Spending is reduced to 2008 Level
The all Republican Monmouth County Board of Chosen Freeholders introduced their budget for the coming year on Thursday evening at the Eastern Branch of the County Library system in Shrewsbury. The $480.9 million budget is $100,000 lower than the current year’s spending and, for the fourth consecutive year includes no tax increase on Monmouth County property owners.
Monmouth County Democratic Chairman Vin Gopal did not issue a statement congratulating the freeholders. When last we heard from Gopal, he was threatening legal action against the owner and publisher of this site for ridiculing his false statements about Republicans.
The budget plan reflects a continuing effort by the freeholder board to reduce County spending while dealing with increased costs and reduced revenue.
“It is a challenge every year to try to cut spending without reducing the level of services our taxpayers have come to expect,” said Freeholder Lillian G. Burry. “This process is not something that is done in haste. This budget reflects the months of work that has gotten us to a flat tax rate for the fourth year in a row.”
As introduced, the budget is down by $100,000 from the last year, bringing the overall County spending down below the 2008 level. The amount to be raised by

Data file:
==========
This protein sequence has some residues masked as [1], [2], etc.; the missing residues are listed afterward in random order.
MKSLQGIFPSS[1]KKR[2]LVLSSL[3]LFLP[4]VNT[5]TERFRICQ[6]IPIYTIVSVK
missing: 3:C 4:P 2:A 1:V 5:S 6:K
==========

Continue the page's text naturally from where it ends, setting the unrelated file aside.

taxation is $302,475,000, the same as it was in 2010, 2011, 2012 and 2013.
“This year, an internal budget subcommittee met with each department to look for duplicative services and identify areas for consolidation and savings,” said Freeholder Deputy Director Gary J. Rich, Sr., liaison to the Finance Department. “This process has yielded savings in the areas of information technology, finance, human resources, building maintenance and legal services.”
The County budget is tentatively scheduled for adoption at 7 p.m. on April 10, following the official public hearing. The Freeholders will have a PowerPoint presentation at their regular public meeting at 7 p.m. on March 27 at the Monmouth County Library Headquarters on Symmes Drive, Manalapan. The public is invited to attend and comment.
“We have introduced a budget that holds the line on taxes at a time when residents are grappling with rising household expenses such as gasoline and groceries,” Freeholder John P. Curley said. “We have been able to make strides through outsourcing in many areas that, over the past few years, have led to multi-million dollar savings.”
Howell Councilman Bob Walsh, a candidate challenging Burry and Rich’s renomination as freeholders, said he was familiar with the budget but declined to comment at this time.